Cancer is caused by an uncontrolled multiplication of cells. Cancer cells are rogue cells which obey no rules. If they obey some, it will be their own rules. In many instances it is the spread of cancer into other sites which proves to be fatal.
A Loyola University Chicago Stritch School of Medicine study supported by a grant from the National Institutes of Health.and the American Heart Association.has revealed details of the complex molecular process involving a protein that enables cancer cells to establish tumors in distant parts of the body.
This finding which is published in the March 16 issue of the Journal of Biological Chemistry,may lead the way to new drugs to prevent breast cancer and other cancers from spreading to new sites.
Researchers found a molecule called CXCR4 on the surface of cells .They discovered that there is an abnormal abundance of this molecule in 23 types of cancer, including cancers of the breast, lung, pancreas and thyroid.
A cancer cell breaks away from the primary site and circulates through the body. A molecule called CXCL12 acts like a beacon to CXCR4, signaling the cancer cell to land and start a new tumor.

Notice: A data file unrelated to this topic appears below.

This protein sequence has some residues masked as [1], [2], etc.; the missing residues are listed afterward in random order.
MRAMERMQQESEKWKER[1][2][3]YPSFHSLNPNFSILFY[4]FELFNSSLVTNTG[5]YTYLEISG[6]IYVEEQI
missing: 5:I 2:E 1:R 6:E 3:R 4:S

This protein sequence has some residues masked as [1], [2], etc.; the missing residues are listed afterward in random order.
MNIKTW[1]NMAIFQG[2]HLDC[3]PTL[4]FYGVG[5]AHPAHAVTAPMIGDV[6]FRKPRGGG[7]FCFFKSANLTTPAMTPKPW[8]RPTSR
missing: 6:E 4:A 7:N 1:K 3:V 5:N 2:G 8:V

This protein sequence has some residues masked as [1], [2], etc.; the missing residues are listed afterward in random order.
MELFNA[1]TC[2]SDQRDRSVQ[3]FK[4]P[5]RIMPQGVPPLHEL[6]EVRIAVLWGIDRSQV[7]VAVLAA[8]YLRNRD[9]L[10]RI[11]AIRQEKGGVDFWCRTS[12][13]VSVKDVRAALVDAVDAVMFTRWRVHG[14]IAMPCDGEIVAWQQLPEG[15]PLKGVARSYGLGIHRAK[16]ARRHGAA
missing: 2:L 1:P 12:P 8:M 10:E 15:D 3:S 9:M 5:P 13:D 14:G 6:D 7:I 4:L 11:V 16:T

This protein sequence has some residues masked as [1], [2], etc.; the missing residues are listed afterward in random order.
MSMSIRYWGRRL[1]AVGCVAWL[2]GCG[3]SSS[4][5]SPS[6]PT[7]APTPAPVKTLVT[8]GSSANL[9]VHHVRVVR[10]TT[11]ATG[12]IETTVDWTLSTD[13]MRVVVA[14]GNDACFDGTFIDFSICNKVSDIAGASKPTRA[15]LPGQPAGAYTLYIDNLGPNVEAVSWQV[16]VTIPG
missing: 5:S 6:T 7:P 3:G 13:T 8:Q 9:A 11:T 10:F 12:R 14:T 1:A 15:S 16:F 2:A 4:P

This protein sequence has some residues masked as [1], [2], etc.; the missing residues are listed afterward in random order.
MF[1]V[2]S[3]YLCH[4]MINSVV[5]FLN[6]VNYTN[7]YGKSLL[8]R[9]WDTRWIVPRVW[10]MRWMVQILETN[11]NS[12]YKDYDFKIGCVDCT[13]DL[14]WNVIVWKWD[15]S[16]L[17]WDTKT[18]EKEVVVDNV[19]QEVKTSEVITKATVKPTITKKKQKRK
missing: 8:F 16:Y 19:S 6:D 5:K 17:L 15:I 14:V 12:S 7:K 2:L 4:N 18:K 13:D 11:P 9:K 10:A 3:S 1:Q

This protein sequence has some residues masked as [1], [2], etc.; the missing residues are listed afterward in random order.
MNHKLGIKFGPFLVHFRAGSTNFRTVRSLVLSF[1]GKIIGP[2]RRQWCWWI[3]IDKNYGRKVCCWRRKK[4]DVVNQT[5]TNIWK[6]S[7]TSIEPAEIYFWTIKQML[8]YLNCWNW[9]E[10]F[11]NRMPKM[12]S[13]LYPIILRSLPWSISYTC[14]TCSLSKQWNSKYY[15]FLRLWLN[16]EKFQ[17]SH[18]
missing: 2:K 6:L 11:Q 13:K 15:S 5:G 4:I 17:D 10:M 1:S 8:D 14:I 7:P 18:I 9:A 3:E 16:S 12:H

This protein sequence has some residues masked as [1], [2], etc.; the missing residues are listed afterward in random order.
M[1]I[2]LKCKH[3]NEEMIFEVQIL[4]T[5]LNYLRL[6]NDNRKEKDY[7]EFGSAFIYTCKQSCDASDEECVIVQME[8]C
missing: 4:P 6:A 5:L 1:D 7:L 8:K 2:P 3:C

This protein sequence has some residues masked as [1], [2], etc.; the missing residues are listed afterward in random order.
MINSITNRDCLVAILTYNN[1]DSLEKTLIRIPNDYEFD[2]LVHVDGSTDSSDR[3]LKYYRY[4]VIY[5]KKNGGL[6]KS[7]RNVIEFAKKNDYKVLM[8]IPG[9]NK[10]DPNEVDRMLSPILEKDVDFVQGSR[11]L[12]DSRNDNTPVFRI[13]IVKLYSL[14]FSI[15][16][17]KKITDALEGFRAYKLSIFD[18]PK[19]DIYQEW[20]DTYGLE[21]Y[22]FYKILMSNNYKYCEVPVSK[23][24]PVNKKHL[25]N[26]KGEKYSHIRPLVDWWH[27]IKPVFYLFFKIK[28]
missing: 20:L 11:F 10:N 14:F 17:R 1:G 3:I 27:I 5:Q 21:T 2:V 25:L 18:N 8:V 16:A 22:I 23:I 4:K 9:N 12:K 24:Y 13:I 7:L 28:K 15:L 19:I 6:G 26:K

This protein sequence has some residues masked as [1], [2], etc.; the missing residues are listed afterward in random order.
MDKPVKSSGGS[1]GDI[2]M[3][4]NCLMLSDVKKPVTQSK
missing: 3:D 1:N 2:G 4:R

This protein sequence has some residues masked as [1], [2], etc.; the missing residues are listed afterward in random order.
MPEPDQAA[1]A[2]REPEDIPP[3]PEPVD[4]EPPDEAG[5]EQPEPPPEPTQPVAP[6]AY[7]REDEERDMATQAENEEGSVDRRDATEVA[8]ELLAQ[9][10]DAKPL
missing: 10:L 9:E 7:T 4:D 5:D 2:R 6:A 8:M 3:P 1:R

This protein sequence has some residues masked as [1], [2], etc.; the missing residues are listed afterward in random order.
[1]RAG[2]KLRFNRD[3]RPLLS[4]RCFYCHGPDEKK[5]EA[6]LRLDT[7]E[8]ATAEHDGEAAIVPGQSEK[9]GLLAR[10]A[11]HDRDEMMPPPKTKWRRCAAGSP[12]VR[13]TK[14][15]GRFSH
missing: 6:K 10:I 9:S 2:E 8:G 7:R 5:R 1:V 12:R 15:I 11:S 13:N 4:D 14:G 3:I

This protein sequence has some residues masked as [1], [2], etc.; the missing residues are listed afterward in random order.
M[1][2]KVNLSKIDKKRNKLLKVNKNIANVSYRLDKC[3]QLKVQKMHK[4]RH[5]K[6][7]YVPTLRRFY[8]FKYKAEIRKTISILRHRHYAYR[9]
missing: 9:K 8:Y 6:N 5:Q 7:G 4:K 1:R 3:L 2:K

The goal of the study was to better understand this complex signaling pathway. (A signaling pathway involves a group of molecules that work together in a cell. After the first molecule in the pathway receives a signal, it activates another molecule, and the process is repeated until the last molecule is activated.)
Marchese and colleagues used a line of human cancer cells called HeLa and identified a molecule that is a critical link in the signaling pathway. They hope to target this molecule, thereby disabling the signaling pathway and preventing the cancer cell from setting up shop in a new site..
They may have to develop a drug that blocks the target molecule. Researchers then would test the drug on an animal model. If the drug worked in animals, it could be tested in a clinical trial of cancer patients, .
Marchese is an associate professor in the Department of Molecular Pharmacology and Therapeutics of Loyola University Chicago Stritch School of Medicine. His co-authors are Rohit Malik, PhD (first author), Unice J.K. Soh, PhD, and JoAnn Trejo, PhD.